Why White Chocolate Isn't Even Chocolate At All

Depending on what brand you're buying, white chocolate can either assault your taste buds with sickly sweetness or have a pleasant vanilla essence. While its flavor can be appealing and definitely makes for a decadent tray of homemade white chocolate fudge, it's missing some key ingredients that make chocolate, well, chocolate.

Creating chocolate is all about finding a balance between chemical reactions. When cacao pods are cracked open and their beans extracted, the fermentation process begins. Next, the beans must be roasted, and you have yourself a cocoa nib that becomes chocolate liquor when ground up. From the liquor, chocolatiers draw out the cocoa solids to infuse into their artisan chocolate, which is exactly what white chocolate lacks. Instead, white chocolate makes use of the other creamy ingredient extracted from the liquor — cocoa butter. Ever notice the handy percentage listed on fancy chocolate bars? These numbers express how much rich cocoa is packed into the bar, and the same goes for white chocolate, except the percentage measures its cocoa butter levels.

Due to the absence of chocolate solids in its production, the FDA once labeled white chocolate as "white confectionery coating", and was thus unworthy of the title of true chocolate. However, in 2002 they reversed that technicality altogether.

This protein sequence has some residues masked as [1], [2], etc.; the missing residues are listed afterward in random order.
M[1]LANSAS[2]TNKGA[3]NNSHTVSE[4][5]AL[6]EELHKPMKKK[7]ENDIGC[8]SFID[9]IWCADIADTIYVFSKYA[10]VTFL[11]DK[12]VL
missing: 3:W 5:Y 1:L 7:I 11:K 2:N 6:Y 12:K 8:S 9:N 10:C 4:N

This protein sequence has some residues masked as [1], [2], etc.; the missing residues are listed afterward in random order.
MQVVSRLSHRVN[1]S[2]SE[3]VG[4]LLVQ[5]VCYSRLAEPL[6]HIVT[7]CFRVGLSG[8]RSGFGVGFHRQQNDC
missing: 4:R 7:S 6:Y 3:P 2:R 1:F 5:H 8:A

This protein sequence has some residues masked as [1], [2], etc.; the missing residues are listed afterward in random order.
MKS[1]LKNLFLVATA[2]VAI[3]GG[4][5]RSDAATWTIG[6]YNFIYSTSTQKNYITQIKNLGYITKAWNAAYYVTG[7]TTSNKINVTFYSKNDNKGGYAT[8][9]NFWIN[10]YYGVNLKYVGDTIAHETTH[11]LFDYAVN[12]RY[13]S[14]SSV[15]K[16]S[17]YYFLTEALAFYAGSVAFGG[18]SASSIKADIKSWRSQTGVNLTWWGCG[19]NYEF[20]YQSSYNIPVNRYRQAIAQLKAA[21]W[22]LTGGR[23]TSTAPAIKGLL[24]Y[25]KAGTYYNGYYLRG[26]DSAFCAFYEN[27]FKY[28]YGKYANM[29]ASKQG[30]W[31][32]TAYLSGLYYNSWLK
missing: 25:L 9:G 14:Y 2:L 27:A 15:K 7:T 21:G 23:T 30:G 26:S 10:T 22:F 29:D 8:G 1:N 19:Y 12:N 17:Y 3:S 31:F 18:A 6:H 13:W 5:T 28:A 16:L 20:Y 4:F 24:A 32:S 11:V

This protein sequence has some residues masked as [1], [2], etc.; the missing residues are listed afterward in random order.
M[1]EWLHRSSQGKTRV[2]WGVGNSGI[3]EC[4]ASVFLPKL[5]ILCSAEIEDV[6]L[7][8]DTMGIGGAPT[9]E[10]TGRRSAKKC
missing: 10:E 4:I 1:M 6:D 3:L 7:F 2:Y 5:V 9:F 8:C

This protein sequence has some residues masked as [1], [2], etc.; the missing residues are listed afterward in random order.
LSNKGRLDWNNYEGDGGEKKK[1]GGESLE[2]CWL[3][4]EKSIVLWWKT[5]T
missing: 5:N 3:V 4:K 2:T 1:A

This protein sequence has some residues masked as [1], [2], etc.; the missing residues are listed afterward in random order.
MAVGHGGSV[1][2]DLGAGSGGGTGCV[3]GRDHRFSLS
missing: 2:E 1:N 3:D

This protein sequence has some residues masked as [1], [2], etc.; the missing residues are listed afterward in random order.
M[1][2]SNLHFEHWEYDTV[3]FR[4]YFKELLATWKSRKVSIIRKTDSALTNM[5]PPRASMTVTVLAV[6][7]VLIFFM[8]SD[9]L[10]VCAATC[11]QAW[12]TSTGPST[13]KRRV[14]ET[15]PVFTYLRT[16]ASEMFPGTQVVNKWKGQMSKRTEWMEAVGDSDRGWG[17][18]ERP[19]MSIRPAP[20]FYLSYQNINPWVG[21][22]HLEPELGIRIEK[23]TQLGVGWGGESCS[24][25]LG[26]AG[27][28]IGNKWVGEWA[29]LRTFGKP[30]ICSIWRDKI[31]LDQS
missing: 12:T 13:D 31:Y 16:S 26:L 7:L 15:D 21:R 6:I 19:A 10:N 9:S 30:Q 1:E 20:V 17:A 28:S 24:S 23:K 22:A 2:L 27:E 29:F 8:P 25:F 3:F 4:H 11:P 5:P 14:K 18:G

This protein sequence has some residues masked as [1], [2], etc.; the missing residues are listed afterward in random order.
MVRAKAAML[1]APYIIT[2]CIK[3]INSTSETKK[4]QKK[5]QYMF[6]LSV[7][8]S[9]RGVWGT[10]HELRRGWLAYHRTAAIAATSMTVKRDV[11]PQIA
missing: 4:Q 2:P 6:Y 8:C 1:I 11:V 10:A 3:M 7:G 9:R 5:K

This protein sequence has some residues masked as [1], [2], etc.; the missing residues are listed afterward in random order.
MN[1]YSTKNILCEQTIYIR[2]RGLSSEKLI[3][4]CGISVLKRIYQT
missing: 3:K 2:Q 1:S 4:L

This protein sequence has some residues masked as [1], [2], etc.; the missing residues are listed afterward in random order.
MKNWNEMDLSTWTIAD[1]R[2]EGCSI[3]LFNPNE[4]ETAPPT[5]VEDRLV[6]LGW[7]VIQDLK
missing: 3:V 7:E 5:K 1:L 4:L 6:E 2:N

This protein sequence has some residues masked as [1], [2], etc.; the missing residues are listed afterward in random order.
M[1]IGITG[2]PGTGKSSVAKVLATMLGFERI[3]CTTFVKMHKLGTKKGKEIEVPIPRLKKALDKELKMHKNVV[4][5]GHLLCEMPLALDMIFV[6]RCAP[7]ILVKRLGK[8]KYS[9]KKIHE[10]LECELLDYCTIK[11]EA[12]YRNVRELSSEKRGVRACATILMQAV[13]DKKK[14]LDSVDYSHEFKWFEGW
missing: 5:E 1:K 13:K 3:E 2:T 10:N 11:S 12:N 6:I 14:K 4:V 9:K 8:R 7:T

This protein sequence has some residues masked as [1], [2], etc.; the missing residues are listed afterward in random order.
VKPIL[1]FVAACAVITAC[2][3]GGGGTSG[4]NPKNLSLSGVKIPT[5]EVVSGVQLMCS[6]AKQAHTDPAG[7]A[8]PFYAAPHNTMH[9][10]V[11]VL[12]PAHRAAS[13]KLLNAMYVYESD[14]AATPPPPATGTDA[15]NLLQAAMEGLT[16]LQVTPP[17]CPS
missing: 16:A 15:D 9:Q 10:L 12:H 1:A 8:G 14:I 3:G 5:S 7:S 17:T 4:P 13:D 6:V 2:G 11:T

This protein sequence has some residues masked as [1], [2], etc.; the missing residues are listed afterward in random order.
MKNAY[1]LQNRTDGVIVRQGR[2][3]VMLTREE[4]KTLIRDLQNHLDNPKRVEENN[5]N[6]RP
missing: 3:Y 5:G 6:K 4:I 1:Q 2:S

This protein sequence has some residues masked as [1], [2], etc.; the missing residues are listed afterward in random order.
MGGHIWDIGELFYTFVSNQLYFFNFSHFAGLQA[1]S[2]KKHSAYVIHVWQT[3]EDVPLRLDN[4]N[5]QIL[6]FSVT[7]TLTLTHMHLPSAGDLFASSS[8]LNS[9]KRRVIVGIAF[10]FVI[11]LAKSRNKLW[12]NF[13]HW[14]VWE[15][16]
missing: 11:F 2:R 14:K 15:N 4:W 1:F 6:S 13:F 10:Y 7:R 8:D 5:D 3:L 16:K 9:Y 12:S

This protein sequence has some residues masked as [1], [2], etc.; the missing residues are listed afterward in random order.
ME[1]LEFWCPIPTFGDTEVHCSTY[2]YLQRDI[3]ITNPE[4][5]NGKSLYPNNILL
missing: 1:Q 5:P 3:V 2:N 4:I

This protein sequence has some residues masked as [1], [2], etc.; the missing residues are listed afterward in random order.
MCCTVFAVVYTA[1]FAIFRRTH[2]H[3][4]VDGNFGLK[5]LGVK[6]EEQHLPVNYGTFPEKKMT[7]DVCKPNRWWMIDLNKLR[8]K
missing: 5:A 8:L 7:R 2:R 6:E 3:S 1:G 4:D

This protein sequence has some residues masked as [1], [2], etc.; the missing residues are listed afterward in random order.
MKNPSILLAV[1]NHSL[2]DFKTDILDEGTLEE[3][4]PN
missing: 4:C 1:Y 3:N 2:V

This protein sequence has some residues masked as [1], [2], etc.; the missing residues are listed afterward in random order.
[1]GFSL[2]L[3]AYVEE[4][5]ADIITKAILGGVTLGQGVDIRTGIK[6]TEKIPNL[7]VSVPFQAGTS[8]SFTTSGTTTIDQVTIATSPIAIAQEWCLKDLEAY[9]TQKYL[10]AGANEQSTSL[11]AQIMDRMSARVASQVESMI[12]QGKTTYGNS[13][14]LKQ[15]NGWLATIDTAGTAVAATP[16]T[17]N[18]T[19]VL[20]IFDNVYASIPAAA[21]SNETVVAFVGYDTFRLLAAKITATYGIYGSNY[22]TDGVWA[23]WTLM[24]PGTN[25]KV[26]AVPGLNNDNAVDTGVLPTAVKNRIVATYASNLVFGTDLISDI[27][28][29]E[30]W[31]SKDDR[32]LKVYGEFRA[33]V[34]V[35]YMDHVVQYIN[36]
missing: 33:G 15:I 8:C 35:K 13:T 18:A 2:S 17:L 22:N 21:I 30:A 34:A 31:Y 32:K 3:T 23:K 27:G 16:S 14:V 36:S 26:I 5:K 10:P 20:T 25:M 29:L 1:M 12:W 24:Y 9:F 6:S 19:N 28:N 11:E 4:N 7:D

In America, it's only white chocolate if it contains 20% cocoa butter

These days it's all about the numbers when determining what's chocolate and what isn't. The U.S. FDA requires white chocolate to have a minimum of 20% cocoa butter, and 10% milk solids, and it can't have any flavors that taste similar to milk chocolate. If it doesn't meet those standards, it has to be legally marketed as something else. American chocolate companies like Hershey's don't always use enough cocoa butter in their white chocolate due to how costly it is, so we end up with imitations. You can easily tell when this is the case by looking at the ingredients and label wording. For instance, when Hershey's replaced cocoa butter with vegetable oil in its Cookies 'n' Creme white chocolate recipe, it ceased to be white chocolate.

Adding more cocoa butter to white chocolate leads to a creamier, silky-smooth texture that has a unique richness to it. The lower the percentage of this key ingredient in white chocolate, the more likely it is that fillers such as hydrogenated oils and heaps of sugar are added. The New York-based pastry chef, Jacques Torres, has stated his opinion in an interview with Mashed, "We call it white chocolate because the first ingredient in white chocolate is the cocoa butter, the fat coming from the cacao beans." To some, white chocolate may not technically be chocolate, but to others, it's just deliciously parallel enough to be.